Cons: Since the bathroom is between the two double bedrooms, you have to clean the bathroom yourself, as well as provide your own toilet paper—the flip side of enhanced privacy is that you don't get custodial services. Also, with the internal suites, sometimes it can be more difficult to socialize with other people on the hall (although your RA is there to solve that problem!). Lastly, if you walk out of your room and forget your key, you're locked out—the door locks automatically upon shutting.

2. Hinton James

https://www.dailytarheel.com/article/2017/07/hinton-james-leaves-a-legend-and-a-legacy-in-uncs-most-populated-dorm

Maybe I'm biased—Hojo was my own first-year res hall. I'm sure someone will fight me on this, but I really enjoyed living there.

Pros: There are tons of people, which means there's a good chance you'll find some friends near your room. It's a suite-style dorm, so obviously, the suite-style advantages of Craige apply here as well. Also, there is a package center located on the first floor, so you don't have to trek to some other residence hall to pick up your latest Amazon orders. There's a huge staff of really fun RAs, which means there's always someone around with whom you can talk about any problems or concerns you may have. The view from the balconies isn't bad, either.

Cons: I encountered a roach once. Also, again, there are a lot of people in Hojo, so sometimes it's kind of loud. Not ideal if you prefer studying (or sleeping) in total silence. Lastly—and perhaps most annoyingly—this is the furthest residence hall from main campus (and therefore your classes). It's about a fifteen-minute walk to the Pit...doable, but aggravating after a while. On the bright side, it's close to several bus stops.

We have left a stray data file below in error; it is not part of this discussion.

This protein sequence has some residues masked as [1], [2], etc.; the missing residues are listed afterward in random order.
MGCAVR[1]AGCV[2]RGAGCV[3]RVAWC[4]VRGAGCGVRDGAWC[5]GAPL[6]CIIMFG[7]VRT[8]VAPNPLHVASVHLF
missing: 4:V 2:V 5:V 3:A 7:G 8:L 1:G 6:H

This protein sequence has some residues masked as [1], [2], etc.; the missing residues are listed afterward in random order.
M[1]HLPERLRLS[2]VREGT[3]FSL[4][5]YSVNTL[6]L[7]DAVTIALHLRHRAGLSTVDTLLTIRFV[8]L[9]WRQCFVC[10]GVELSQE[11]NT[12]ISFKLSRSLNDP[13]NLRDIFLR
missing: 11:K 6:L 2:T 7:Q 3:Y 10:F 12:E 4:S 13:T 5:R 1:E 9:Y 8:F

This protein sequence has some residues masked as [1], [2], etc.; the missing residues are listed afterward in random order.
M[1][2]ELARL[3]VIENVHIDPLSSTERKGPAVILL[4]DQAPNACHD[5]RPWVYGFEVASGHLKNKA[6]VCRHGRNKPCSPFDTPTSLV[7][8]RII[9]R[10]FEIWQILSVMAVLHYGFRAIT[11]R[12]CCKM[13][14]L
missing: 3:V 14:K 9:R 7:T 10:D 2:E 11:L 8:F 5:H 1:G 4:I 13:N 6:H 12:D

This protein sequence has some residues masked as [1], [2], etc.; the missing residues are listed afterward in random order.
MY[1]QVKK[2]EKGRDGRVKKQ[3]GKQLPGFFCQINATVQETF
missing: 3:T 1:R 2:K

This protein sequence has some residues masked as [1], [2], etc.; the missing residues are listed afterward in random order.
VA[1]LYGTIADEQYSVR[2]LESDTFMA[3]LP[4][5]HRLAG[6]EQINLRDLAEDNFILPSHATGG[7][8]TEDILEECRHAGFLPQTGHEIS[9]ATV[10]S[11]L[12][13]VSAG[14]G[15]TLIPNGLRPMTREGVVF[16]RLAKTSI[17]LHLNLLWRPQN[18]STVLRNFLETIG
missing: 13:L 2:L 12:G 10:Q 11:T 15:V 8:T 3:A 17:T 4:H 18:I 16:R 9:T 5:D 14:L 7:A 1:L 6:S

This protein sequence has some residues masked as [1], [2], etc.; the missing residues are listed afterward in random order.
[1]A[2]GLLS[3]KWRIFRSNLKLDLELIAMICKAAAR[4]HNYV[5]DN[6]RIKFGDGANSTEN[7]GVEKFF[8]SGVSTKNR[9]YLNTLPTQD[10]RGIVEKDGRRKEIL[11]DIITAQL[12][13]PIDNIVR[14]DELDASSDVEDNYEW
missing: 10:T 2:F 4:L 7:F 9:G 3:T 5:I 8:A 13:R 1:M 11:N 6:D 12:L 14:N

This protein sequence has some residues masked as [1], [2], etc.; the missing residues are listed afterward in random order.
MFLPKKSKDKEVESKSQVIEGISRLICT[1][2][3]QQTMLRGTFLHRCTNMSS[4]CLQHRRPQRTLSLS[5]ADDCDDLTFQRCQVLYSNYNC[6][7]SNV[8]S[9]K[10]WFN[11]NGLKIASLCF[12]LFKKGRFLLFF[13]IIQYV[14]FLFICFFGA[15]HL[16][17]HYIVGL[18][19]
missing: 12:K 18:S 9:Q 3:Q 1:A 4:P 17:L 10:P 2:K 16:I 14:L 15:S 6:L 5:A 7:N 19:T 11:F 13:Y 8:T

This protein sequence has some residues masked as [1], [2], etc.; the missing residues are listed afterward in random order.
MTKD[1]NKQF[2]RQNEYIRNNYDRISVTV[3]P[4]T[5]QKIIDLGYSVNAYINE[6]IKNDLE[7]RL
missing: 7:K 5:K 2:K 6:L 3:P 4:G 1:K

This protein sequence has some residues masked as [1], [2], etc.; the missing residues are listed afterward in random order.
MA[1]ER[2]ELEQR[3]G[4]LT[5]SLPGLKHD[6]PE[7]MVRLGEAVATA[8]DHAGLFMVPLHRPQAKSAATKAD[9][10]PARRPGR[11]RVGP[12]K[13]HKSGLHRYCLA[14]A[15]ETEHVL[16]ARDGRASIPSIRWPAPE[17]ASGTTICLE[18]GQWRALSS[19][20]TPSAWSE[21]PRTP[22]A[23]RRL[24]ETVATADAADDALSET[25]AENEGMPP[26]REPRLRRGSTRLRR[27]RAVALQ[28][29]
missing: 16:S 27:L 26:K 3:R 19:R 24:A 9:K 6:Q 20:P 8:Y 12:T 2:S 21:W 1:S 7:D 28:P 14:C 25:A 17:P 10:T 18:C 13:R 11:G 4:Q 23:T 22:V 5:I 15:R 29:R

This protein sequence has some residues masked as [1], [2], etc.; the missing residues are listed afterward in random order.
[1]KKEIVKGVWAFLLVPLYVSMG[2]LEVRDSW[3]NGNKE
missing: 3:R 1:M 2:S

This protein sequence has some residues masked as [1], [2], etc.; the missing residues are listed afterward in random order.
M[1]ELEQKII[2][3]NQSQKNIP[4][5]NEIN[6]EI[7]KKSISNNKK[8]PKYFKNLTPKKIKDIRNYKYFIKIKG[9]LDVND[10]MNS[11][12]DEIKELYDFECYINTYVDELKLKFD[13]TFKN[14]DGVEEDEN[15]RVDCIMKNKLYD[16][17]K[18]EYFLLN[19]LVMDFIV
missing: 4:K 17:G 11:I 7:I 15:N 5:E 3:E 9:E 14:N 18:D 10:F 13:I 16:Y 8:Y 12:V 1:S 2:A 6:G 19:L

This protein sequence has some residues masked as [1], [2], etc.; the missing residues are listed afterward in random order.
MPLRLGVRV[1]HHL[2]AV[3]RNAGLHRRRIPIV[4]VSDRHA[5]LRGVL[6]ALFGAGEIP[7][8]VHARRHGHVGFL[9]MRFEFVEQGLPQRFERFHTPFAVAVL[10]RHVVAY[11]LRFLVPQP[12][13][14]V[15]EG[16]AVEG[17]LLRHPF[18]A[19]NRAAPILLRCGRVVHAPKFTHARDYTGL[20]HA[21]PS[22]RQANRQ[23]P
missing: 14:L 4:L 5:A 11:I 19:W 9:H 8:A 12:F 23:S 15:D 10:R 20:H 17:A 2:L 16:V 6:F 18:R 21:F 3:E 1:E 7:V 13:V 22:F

1. The Winner: Ehringhaus

http://reslife.web.unc.edu/2015/06/23/the-view-from-ehringhaus/

This residence hall is right behind Koury, so a lot of the location-based advantages/disadvantages still apply.

Pros: There's a bus stop literally right out front, there aren't a ridiculous number of residents (so it isn't super loud or anything), and it's suite-style. As if that isn't enough, you only have to cross the road once outside the residence hall if you're walking to class (and trust me, crossing Manning/Skipper Bowles/Ridge is a whole experience). Additionally, this residence hall is one of the closest to Subway and Rams Market.

Cons: The pronunciation isn't always agreed upon by incoming students (but by all accounts I've heard, it's pronounced like "Air-ing-house," you're welcome). Also, it's kind of far from class buildings (like a 12-minute walk from the Pit).

Really, the cons aren't bad at all. This residence hall offers all of the community excitement of Hinton James but is slightly calmer and closer to main campus. That, coupled with the fulfillment of the crucial first-year experience of living on south campus, puts Ehringhaus at number one in my book.

I think the south campus residence halls are inherently better than the north campus ones just because the daily 15-minute trek to class is practically a rite of passage for UNC first-years. That said, all of the residence halls have their unique advantages and disadvantages, and you can have an awesome first year no matter where you live.

For more information on each residence hall, I'd recommend scouring https://housing.unc.edu/housing/residence-halls. Welcome to UNC, kiddos!